Thursday, October 14, 2010

Women in Prayer: Part 8, Shemoneh Esrei

Traditional prayer has been criticized by feminists as being male-centric. They’re right; prayer is dominated by mentions of the Patriarchs and mitzvot (commandments) that only apply to men. However, it can be easily be reclaimed by women and turned into a feminist connection to God.

Heal us, God, then we will be healed; save us, then we will be saved, for You are our praise. Bring complete recovery for all our ailments [may it be Your will, God, my god, and the God of my ancestors, that You quickly send a complete recovery from heaven, spiritual healing and physical healing to the patient (name) son/daughter of (mother’s name) among the other patients of Israel] for You are God, Ruler, the Faithful and Compassionate Healer. Blessed are You, God, Who heals the sick of God’s nation, Israel.

רְפָאֵֽנוּ, יְיָ, וְנֵרָפֵא, הוֹשִׁיעֵֽנוּ וְנִוָּשֵֽׁעָה, כִּי תְהִלָּתֵֽנוּ אָֽתָּה, וְהַעֲלֵה רְפוּאָה שְׁלֵמָה לְכָל מַכּוֹתֵֽינוּ. כִּי אֵל מֶֽלֶךְ רוֹפֵא נֶאֱמָן וְרַחֲמָן אָתָּה. בָּרוּךְ אַתָּה יְיָ, רוֹפֵא חוֹלֵי עַמּוֹ יִשְׂרָאֵל

The brakha (blessing) of Refuah is about physical (and spiritual) healing. We are praying to God that we remain healthy, and that those we know who are sick have a full recovery.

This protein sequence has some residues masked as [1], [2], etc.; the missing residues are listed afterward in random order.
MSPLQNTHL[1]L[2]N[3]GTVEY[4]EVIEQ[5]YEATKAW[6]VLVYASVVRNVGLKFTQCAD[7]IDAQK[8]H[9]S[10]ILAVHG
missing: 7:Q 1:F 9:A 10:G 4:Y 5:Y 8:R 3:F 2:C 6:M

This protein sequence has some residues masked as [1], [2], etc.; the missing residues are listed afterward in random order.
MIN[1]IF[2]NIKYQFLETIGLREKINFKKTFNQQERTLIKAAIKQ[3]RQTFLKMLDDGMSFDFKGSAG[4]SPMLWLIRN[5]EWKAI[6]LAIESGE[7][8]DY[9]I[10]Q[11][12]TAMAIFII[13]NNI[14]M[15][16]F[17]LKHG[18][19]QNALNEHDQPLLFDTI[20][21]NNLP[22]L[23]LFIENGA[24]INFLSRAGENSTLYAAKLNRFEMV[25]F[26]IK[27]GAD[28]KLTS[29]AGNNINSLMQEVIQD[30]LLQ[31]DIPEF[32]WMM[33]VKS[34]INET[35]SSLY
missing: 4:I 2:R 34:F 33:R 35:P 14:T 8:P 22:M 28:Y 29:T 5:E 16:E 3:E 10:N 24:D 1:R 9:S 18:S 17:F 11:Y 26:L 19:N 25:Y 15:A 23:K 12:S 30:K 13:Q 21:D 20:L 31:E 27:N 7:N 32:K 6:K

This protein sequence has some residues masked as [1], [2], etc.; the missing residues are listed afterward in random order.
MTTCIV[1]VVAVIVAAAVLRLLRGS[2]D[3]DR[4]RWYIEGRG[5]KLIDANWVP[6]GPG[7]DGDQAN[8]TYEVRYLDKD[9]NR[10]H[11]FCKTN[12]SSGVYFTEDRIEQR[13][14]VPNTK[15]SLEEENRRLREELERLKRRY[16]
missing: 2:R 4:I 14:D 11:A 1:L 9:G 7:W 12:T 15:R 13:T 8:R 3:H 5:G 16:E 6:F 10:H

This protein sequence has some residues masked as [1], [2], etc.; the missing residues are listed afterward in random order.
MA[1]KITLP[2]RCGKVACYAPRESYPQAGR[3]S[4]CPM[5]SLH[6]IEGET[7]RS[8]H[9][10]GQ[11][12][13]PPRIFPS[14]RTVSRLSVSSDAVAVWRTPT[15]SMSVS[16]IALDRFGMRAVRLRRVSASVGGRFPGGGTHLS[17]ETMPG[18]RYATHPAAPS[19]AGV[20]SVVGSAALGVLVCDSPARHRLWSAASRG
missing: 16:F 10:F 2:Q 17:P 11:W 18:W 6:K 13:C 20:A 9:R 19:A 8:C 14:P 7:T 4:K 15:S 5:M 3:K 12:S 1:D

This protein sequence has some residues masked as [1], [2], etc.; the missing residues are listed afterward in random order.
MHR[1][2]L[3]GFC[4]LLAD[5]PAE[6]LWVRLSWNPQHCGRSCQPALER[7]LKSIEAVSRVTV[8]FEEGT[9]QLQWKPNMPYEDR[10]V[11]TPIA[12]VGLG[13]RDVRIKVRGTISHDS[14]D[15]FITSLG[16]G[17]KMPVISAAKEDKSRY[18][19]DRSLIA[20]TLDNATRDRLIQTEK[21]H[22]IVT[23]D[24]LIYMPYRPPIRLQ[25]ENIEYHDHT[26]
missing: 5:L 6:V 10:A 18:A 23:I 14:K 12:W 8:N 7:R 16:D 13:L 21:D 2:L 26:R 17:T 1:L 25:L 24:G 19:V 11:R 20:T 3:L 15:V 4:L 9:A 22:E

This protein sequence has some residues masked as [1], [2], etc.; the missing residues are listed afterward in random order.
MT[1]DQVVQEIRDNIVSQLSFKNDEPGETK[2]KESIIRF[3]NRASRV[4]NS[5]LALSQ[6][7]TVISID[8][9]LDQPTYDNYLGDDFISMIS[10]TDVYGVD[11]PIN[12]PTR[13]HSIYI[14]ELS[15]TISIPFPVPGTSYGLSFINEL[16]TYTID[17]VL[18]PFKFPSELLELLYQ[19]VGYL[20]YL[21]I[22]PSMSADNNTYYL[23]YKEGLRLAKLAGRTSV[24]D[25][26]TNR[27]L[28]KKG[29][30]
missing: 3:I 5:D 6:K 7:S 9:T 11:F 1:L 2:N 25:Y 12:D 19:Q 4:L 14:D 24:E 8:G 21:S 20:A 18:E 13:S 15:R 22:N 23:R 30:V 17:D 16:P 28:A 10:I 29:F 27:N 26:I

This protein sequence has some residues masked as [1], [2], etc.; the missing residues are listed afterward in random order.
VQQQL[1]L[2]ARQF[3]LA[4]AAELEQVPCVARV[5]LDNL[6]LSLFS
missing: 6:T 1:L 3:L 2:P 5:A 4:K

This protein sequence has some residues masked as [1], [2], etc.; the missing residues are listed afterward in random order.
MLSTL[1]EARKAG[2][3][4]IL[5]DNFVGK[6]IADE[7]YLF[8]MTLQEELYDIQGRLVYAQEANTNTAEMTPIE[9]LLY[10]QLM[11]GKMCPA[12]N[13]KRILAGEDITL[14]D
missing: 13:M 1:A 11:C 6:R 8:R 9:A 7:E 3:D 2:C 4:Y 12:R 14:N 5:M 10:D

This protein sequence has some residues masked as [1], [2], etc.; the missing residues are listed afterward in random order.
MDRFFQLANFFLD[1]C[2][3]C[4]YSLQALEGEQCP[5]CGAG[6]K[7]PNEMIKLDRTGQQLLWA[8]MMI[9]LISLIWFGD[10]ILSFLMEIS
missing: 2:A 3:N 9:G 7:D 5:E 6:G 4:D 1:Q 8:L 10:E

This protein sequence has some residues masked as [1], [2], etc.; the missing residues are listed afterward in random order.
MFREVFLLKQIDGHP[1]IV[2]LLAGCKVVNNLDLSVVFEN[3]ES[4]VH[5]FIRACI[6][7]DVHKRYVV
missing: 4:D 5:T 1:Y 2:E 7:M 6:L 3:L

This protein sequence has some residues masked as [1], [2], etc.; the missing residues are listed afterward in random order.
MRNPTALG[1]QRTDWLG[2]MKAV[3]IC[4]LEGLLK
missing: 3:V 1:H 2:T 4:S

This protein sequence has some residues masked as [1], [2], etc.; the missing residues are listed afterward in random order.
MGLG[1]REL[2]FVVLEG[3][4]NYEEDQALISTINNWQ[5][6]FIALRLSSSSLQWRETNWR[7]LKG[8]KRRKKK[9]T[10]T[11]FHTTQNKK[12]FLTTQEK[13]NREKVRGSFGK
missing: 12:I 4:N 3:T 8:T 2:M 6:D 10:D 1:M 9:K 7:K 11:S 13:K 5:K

Only healthy people can properly fight for their rights. Inez Milholland, a suffragist, campaigned with Alice Paul’s National Woman’s Party in the 1910s as part of the fight for the vote. Despite the fact that she suffered from pernicious anemia, she went on a lecture tour in the West, and collapsed in the middle of a speech. She died on November 25, 1916. Her last words were, “Mr. President, how long must women wait for liberty?” (In the end, they waited four years - the Nineteenth Amendment was ratified in August 1920.)

In this brakha, we should pray for women’s health. The National Cancer Institute estimates that in 2010, 207,090 women will be diagnosed with breast cancer, and 20% of those cases will be fatal. In 2002, 7.3 million women used infertility services. Approximately a third of the 35,962 American women diagnosed with HIV or AIDS in 2007 died. The leading causes of death for American women are heart disease, cancer, and stroke. Despite all the health risks women face, 15% of women under the age of 65 don’t have health insurance.

Women across the globe face even worse health conditions than American women do. In Africa, 61% of HIV-positive adults are women. Between 15% and 71% of women across the globe have been physically or sexually assaulted; 1 in 5 of those assaults happened before the age of 15. Every day, 1,600 women die in childbirth, 99% of them in developing countries. As Danielle at Experimentations of a Teenage Feminist pointed out, women out of America have to deal with daily survival rather than rights.

As we say this brakha, we should pray for our own health, and for the health of women around the world. A woman has to be healthy in order to fight for her rights! Whether the right in question is suffrage, like Inez Milholland was campaigning for, or literacy, as women in Africa are crusading for, only a healthy woman can scream loudly enough to be heard. We should keep our already-sick sisters in mind for a refuah sheleimah (full recovery), and pray that those women who are still healthy remain that way.

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